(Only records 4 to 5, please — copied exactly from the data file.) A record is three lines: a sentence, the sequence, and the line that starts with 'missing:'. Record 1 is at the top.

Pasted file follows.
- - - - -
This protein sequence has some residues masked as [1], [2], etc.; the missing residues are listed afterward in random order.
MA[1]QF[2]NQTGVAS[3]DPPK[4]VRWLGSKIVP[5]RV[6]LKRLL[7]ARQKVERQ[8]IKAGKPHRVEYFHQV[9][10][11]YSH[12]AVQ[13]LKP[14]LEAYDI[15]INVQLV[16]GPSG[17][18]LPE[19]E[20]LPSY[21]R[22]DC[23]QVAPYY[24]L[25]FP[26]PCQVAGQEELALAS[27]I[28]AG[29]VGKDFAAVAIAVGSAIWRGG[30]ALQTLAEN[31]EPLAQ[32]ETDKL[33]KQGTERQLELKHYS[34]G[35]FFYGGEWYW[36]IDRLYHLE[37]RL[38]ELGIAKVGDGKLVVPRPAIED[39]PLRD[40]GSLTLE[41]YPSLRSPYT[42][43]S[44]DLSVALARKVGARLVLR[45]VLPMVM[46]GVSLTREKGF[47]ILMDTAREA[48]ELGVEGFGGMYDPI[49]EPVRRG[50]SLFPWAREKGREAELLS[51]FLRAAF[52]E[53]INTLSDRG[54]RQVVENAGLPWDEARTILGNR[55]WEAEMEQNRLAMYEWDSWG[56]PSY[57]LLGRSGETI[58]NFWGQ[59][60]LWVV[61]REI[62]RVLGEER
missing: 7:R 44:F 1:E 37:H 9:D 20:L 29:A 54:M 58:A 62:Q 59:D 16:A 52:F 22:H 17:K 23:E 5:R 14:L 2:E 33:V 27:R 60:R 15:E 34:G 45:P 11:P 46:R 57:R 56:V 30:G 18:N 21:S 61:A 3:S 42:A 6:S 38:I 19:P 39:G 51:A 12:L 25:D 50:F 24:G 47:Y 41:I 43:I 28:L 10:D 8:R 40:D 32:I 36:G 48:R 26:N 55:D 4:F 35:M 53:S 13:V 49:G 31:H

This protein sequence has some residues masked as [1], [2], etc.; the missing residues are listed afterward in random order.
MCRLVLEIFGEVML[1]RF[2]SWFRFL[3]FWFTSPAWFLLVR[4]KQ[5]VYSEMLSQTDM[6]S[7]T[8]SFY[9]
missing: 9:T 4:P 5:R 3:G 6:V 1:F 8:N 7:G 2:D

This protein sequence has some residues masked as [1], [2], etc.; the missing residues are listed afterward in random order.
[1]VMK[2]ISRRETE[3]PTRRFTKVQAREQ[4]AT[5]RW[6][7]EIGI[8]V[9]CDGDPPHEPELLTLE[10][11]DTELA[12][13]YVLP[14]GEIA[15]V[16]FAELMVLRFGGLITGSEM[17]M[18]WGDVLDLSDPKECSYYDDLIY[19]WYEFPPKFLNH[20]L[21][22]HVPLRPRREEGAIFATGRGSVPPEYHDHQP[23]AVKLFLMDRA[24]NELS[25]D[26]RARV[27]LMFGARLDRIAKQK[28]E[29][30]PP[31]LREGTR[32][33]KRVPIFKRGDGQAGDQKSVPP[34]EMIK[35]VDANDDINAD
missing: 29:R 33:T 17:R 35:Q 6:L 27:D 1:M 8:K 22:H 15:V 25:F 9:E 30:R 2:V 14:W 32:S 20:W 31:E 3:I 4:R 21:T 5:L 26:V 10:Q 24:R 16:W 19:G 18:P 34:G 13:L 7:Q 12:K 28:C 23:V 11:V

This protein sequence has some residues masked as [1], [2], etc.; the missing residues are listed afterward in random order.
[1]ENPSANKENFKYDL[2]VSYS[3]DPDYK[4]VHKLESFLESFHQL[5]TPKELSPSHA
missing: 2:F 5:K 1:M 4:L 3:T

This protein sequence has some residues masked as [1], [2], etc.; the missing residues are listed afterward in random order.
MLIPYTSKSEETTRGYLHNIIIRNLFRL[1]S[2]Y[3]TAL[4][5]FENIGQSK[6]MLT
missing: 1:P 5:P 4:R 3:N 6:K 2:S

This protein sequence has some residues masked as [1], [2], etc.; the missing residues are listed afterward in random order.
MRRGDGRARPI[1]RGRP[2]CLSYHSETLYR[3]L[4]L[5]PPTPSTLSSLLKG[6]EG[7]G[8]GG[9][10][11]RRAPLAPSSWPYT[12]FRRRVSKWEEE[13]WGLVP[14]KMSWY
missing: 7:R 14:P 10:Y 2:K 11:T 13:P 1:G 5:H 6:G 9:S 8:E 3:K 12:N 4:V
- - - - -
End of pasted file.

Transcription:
This protein sequence has some residues masked as [1], [2], etc.; the missing residues are listed afterward in random order.
[1]ENPSANKENFKYDL[2]VSYS[3]DPDYK[4]VHKLESFLESFHQL[5]TPKELSPSHA
missing: 2:F 5:K 1:M 4:L 3:T

This protein sequence has some residues masked as [1], [2], etc.; the missing residues are listed afterward in random order.
MLIPYTSKSEETTRGYLHNIIIRNLFRL[1]S[2]Y[3]TAL[4][5]FENIGQSK[6]MLT
missing: 1:P 5:P 4:R 3:N 6:K 2:S